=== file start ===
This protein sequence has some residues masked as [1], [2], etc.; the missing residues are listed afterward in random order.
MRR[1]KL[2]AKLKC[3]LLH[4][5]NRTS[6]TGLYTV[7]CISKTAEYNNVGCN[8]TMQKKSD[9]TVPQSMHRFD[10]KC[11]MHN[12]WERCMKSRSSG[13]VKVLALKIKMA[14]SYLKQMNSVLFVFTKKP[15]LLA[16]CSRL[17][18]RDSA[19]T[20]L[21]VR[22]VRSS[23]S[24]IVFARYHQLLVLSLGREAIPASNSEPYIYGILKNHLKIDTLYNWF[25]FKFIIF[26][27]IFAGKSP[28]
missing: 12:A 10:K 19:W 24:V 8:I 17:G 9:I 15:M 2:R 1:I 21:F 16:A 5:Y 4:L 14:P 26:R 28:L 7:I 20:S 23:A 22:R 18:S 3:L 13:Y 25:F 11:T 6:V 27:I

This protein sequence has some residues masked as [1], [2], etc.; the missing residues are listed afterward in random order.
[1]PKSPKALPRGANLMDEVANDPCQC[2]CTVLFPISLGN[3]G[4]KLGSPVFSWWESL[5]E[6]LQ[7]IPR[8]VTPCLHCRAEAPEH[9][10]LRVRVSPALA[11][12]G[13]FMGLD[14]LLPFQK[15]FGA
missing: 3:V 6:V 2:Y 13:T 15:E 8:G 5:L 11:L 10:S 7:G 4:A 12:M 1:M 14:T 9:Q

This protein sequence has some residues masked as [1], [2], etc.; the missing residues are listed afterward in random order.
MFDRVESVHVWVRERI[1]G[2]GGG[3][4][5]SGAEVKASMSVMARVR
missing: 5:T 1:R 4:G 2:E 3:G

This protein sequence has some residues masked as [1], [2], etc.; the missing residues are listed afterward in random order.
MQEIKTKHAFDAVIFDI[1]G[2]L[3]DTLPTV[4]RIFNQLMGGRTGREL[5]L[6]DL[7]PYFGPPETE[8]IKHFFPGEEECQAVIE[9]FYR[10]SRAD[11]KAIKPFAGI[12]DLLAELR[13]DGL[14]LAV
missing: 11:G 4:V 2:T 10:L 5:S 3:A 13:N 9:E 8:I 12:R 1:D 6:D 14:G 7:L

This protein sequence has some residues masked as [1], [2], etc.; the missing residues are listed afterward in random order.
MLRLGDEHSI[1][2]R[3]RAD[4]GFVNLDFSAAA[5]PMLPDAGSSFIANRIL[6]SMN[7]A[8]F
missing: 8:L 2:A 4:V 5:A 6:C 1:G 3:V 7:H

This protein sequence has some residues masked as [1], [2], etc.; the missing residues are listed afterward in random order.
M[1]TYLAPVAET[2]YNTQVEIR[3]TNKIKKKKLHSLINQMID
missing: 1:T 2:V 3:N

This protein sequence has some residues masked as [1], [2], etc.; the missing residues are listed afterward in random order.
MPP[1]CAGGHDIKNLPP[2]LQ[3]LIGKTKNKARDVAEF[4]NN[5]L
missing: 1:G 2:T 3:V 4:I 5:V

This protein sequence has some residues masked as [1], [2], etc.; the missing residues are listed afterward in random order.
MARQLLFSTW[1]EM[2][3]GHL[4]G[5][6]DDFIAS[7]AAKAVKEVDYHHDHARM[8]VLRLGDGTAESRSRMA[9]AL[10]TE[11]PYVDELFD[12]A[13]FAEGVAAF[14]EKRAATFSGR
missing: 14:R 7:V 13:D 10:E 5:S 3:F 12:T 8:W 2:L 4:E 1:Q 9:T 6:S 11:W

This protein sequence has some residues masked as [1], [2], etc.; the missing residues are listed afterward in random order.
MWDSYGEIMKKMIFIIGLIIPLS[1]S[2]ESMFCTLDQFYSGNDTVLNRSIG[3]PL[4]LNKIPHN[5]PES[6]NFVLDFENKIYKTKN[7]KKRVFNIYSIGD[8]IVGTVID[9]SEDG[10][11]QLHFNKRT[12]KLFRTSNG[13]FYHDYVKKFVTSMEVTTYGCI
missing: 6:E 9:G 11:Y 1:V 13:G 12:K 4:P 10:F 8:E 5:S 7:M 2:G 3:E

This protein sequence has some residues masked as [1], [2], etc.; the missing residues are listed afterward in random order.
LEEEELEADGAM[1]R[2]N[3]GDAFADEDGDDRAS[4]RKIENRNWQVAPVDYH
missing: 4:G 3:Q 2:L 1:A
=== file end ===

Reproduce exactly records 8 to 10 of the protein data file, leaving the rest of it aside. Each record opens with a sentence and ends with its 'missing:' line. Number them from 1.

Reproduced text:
This protein sequence has some residues masked as [1], [2], etc.; the missing residues are listed afterward in random order.
MARQLLFSTW[1]EM[2][3]GHL[4]G[5][6]DDFIAS[7]AAKAVKEVDYHHDHARM[8]VLRLGDGTAESRSRMA[9]AL[10]TE[11]PYVDELFD[12]A[13]FAEGVAAF[14]EKRAATFSGR
missing: 14:R 7:V 13:D 10:E 5:S 3:F 12:T 8:W 2:L 4:E 1:Q 9:T 6:S 11:W

This protein sequence has some residues masked as [1], [2], etc.; the missing residues are listed afterward in random order.
MWDSYGEIMKKMIFIIGLIIPLS[1]S[2]ESMFCTLDQFYSGNDTVLNRSIG[3]PL[4]LNKIPHN[5]PES[6]NFVLDFENKIYKTKN[7]KKRVFNIYSIGD[8]IVGTVID[9]SEDG[10][11]QLHFNKRT[12]KLFRTSNG[13]FYHDYVKKFVTSMEVTTYGCI
missing: 6:E 9:G 11:Y 1:V 13:G 12:K 4:P 10:F 8:E 5:S 7:M 2:G 3:E

This protein sequence has some residues masked as [1], [2], etc.; the missing residues are listed afterward in random order.
LEEEELEADGAM[1]R[2]N[3]GDAFADEDGDDRAS[4]RKIENRNWQVAPVDYH
missing: 4:G 3:Q 2:L 1:A